734-615-2589

Applications:
Bioinformatics, Biological Sciences, Genetics, Genomics
Methodologies:
Longitudinal Data Analysis, Statistics
Relevant Projects:

Hematopoietic stem cells (HSCs) acquire somatic mutations with age, resulting in a genetically heterogeneous population with each HSC possessing its own unique set of mutations. These HSCs compete against each other under the influence of cellular stress (e.g. inflammation, cytotoxic therapy, etc.) with HSCs carrying distinct mutations gaining a competitive advantage under specific conditions. Expanded mutant clones may have a significant impact on human health with some clones more likely to evolve into hematologic malignancies and others impacting non-hematologic aging-associated disorders such as cardiovascular disease. Through the next generation sequencing of patient cohorts, we are interested in determining how different cellular stressors impact the expansion of clones carrying specific mutations and how these mutant clones influence the pathogenesis and progression of aging-associated human disorders. We will then model these mutations in the laboratory to determine the molecular mechanisms underlying these interactions. Using this approach, we hope to identify those individuals at highest risk of developing certain diseases (e.g. AML, cardiovascular disease) and potentially abrogating the development of such disorders.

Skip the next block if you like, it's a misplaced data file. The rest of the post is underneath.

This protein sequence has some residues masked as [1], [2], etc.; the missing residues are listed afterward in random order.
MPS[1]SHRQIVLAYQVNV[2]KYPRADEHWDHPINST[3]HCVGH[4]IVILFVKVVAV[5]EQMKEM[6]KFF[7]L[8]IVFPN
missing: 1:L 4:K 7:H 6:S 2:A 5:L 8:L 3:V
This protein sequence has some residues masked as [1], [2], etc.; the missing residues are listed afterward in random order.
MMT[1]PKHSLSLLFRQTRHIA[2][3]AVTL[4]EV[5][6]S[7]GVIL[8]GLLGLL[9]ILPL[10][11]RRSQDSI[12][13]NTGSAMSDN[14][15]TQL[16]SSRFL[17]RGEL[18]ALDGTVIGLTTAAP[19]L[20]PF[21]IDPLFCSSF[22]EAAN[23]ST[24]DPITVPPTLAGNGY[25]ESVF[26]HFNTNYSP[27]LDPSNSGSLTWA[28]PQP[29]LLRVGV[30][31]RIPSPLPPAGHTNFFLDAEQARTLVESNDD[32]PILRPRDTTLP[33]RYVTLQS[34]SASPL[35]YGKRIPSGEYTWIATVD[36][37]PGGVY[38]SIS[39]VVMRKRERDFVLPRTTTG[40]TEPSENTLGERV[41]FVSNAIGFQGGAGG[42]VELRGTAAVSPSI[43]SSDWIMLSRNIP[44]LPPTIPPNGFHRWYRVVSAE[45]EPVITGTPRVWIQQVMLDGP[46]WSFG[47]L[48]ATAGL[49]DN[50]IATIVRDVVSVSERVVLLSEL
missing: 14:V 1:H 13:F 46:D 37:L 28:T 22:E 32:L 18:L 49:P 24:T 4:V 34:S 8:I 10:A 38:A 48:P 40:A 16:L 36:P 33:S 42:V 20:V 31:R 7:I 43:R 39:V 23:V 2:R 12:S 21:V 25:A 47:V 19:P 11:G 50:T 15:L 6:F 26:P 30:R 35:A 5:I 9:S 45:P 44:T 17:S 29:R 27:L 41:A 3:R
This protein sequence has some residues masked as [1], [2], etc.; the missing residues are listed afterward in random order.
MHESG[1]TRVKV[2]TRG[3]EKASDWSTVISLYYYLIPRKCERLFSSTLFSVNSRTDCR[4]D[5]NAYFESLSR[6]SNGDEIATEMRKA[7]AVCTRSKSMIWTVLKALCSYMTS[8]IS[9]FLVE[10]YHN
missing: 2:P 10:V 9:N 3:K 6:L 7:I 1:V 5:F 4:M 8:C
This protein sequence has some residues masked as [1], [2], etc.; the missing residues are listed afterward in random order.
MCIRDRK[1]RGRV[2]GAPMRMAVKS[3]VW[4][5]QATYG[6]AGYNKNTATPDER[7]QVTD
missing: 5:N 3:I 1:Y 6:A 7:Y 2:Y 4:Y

The hematopoietic population becomes increasingly genetically heterogeneous with age. Under certain cellular stressors (e.g. cytotoxic therapy), hematopoietic stem cells carrying specific mutations can clonally expand. Some of these expanded hematopoietic populations can impact human health (e.g. through the development of hematologic malignancy). By understanding the interaction of cellular stress and mutant clonal expansion, the potential exists to prevent the expansion of poor prognosis hematopoietic clones and/or diminish the impact of such clones on human disease in those cases where expansion has already occurred.

 

 

 

 

 

 

 

 

 


Terrence Wong

Assistant Professor

Department of Internal Medicine; Division of Hematology and Oncology